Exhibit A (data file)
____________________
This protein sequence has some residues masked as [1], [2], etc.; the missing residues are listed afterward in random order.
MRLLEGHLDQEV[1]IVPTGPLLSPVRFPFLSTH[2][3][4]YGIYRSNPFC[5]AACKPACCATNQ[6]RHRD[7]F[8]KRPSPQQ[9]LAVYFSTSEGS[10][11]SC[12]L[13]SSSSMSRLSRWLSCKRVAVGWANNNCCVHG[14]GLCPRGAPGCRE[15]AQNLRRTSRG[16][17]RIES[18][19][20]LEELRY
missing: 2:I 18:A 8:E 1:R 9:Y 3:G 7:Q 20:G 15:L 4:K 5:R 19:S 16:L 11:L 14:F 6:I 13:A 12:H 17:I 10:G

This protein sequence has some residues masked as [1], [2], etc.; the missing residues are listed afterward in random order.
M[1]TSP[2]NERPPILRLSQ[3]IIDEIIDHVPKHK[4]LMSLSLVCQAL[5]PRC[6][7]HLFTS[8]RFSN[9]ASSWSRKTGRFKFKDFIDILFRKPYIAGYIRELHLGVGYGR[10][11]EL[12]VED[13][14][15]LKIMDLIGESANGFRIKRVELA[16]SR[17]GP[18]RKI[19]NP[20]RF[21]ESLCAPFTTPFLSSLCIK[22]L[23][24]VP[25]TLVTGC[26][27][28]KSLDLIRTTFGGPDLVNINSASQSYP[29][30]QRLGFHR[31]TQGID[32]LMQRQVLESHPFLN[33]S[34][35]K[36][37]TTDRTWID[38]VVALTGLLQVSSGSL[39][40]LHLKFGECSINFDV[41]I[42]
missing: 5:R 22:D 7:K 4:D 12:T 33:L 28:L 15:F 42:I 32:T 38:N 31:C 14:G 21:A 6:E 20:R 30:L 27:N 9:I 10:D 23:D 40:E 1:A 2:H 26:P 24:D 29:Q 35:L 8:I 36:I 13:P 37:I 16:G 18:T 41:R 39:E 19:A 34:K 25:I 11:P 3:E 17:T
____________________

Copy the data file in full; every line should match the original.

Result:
This protein sequence has some residues masked as [1], [2], etc.; the missing residues are listed afterward in random order.
MRLLEGHLDQEV[1]IVPTGPLLSPVRFPFLSTH[2][3][4]YGIYRSNPFC[5]AACKPACCATNQ[6]RHRD[7]F[8]KRPSPQQ[9]LAVYFSTSEGS[10][11]SC[12]L[13]SSSSMSRLSRWLSCKRVAVGWANNNCCVHG[14]GLCPRGAPGCRE[15]AQNLRRTSRG[16][17]RIES[18][19][20]LEELRY
missing: 2:I 18:A 8:E 1:R 9:Y 3:G 7:Q 20:G 15:L 4:K 5:R 19:S 16:L 11:L 14:F 6:I 13:A 12:H 17:I 10:G

This protein sequence has some residues masked as [1], [2], etc.; the missing residues are listed afterward in random order.
M[1]TSP[2]NERPPILRLSQ[3]IIDEIIDHVPKHK[4]LMSLSLVCQAL[5]PRC[6][7]HLFTS[8]RFSN[9]ASSWSRKTGRFKFKDFIDILFRKPYIAGYIRELHLGVGYGR[10][11]EL[12]VED[13][14][15]LKIMDLIGESANGFRIKRVELA[16]SR[17]GP[18]RKI[19]NP[20]RF[21]ESLCAPFTTPFLSSLCIK[22]L[23][24]VP[25]TLVTGC[26][27][28]KSLDLIRTTFGGPDLVNINSASQSYP[29][30]QRLGFHR[31]TQGID[32]LMQRQVLESHPFLN[33]S[34][35]K[36][37]TTDRTWID[38]VVALTGLLQVSSGSL[39][40]LHLKFGECSINFDV[41]I[42]
missing: 5:R 22:D 7:K 4:D 12:T 33:L 28:L 15:F 42:I 32:T 38:N 31:C 14:G 21:A 6:E 20:R 30:L 27:N 9:I 10:D 23:D 40:E 1:A 2:H 26:P 24:D 29:Q 35:L 8:I 36:I 13:P 37:I 16:G 18:T 41:R 39:E 19:A 34:K 25:I 11:P 3:E 17:T